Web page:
With all the social interaction, the sharing of your personal thoughts and having to put yourself out there in an attempt to promote your work, blogging can be a tricky business if you are reserved about it. All the top bloggers are willing to put aside their worries to make their blog a success. Are you willing to open up?
Below are the top five concerns people typically have that holds them back when blogging, complete with reasons why you shouldn’t worry about them.
Don’t be worried that you will run out of ideas
If you have any form of regular publishing schedule it’s quite possible that you will worry about running out of ideas for posts at some point. For the longest time this was one of the biggest reasons why I didn’t (or couldn’t) do guest posts; it was difficult enough trying to keep up the posting schedule for my own blog without worrying about doing content for other sites.
However, think about it; there is a huge amount of inspiration out there. Regardless of whether it is from reading books or websites or just from talking to people, there is always something out there that can spark a new idea when you need it. If you really want to make the most of it, jot down those ideas for use at a later date. You will quickly create a backlog of potential posts. It’s shocking how many ideas get lost simply because they don’t get written down.
Don’t be worried about posting less (or more)
A lot of sites claim that the more you post the more popular you will be. That is generally true if you want to take your blog to the very top (and even then it’s not a hard and fast rule), but for most of us, it really boils down to quality or quantity. I used to post more often than I do now. When I originally made the decision to post less, I was concerned it would effect the number of visitors, subscribers etc. However, I chose to use the extra time I’d created to provide more quality posts. You know what? I didn’t lose half my readers as I feared, quite the opposite in fact!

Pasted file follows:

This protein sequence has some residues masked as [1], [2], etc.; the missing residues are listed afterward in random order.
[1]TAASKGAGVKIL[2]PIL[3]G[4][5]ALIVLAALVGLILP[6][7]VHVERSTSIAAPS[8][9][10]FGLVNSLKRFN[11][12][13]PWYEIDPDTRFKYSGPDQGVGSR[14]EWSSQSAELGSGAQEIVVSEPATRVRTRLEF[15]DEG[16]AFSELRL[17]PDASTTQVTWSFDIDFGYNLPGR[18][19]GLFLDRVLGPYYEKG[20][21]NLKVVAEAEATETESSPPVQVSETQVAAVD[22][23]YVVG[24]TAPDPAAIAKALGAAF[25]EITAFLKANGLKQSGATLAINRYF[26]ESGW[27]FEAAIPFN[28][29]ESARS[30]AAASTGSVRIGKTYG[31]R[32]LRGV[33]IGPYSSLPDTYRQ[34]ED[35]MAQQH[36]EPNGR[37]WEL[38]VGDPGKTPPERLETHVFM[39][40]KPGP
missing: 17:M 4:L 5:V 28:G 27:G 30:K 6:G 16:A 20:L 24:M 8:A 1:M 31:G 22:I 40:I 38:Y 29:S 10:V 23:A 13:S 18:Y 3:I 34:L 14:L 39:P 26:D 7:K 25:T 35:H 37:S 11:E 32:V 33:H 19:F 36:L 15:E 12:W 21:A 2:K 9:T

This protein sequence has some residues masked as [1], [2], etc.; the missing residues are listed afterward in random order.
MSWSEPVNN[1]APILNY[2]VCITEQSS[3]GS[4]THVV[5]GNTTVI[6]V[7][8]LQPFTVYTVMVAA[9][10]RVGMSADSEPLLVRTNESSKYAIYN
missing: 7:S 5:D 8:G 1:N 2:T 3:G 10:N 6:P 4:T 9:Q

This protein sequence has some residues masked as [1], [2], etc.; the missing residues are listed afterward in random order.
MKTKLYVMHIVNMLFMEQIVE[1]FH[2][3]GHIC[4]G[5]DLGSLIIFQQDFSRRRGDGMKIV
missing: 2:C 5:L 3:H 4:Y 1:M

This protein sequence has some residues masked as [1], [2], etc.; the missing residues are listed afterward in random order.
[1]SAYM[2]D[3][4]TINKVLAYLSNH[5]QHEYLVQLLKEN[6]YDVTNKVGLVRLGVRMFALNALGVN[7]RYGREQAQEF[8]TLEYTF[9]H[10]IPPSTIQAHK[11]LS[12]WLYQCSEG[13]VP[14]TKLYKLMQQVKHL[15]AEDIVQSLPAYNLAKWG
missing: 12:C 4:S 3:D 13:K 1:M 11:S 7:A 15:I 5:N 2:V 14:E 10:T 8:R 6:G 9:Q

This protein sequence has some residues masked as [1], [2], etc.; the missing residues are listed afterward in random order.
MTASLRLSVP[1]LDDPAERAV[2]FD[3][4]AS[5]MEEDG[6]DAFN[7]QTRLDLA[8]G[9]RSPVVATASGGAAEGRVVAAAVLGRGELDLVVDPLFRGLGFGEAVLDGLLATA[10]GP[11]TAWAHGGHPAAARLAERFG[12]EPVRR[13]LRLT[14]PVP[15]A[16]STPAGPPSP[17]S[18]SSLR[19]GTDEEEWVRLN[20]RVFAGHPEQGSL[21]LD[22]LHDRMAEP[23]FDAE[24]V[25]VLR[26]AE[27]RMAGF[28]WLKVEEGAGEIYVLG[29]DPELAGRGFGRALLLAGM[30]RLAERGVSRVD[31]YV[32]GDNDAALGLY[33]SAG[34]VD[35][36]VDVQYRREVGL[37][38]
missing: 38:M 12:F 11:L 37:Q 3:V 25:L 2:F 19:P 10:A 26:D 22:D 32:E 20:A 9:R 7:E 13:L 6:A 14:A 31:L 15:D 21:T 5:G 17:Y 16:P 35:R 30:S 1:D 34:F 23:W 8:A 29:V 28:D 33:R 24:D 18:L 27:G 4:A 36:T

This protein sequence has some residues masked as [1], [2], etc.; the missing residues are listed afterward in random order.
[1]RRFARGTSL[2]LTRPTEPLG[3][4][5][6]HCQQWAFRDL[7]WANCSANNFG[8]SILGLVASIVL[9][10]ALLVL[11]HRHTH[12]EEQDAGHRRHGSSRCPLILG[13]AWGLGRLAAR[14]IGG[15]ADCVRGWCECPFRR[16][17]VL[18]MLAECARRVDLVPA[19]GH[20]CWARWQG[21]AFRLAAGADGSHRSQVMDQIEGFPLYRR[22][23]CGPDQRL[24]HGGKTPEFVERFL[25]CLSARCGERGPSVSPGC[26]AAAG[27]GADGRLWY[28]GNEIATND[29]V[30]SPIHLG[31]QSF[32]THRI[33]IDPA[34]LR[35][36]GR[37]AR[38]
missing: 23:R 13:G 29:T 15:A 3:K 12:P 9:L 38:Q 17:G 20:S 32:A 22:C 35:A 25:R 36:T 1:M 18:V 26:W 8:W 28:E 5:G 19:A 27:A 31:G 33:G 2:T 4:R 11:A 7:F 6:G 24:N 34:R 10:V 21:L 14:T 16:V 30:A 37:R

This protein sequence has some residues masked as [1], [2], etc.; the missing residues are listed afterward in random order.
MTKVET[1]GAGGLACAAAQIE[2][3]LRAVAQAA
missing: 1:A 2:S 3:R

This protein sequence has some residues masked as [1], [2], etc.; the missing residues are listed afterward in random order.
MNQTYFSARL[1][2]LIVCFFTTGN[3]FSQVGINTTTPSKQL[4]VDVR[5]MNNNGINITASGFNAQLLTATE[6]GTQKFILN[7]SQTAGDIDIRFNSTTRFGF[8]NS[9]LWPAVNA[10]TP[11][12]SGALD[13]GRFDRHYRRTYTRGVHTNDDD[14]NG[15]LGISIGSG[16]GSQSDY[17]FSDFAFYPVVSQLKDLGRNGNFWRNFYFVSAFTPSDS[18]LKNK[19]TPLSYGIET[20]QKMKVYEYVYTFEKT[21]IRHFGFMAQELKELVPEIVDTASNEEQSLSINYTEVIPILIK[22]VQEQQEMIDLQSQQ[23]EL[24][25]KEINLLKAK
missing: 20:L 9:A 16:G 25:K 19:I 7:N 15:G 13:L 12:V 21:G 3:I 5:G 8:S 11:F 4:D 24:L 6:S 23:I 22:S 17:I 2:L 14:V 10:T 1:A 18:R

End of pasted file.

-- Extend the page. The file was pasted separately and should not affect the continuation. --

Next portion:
Don’t be worried about getting personal
The idea of putting up your personal thoughts and feelings on certain topics online for the world to see can be very daunting, especially if those thoughts are controversial or contrarian. It can be tempting to play it safe and write sterile posts, giving little away about the person behind them, like with the average corporate website. However, the personal touch is exactly why blogs are so popular. One idea that has been written about numerous times over the years can suddenly get a new lease of life by a blog covering it from a personal perspective.
Don’t be worried about promoting your work
Don’t worry about submitting every post of value you write to Digg, Stumbled Upon, Reddit, or other social bookmarking sites. That’s what they are there for (they just don’t know it yet 😉 ). As long as you take part in the community and submit quality content from other sites as well, you will have to do much worse to be labeled as a spammer. After all, those sorts of sites are for finding interesting links. You are writing interesting content, right?
Another common practice for promoting your blog is by commenting on other sites. If you think your content relates in some way to a post, don’t be shy about it, leave a comment and let people know. The basic rule is this: as long as you treat your commenting with the same attention as your posts, nobody will care if you slip in a little self-promotion as long as it’s relevant.
Don’t be worried about asking for help
Whenever I’ve had a surge of subscribers it’s usually because I wrote a killer post but what really helped to boost my stats was to actually ask people to subscribe. If I want people to submit content to social bookmarking sites I ask them to. Want comments, opinions and feedback? Ask for it. Want to exchange links? Ask! In over a year of blogging, the worst response I got when I asked for something was… well, actually I didn’t get a reply back. So why are you worried?
So what are your thoughts? For those of you that blog, what’s holding you back?
Written by James, a blogger at Organize IT.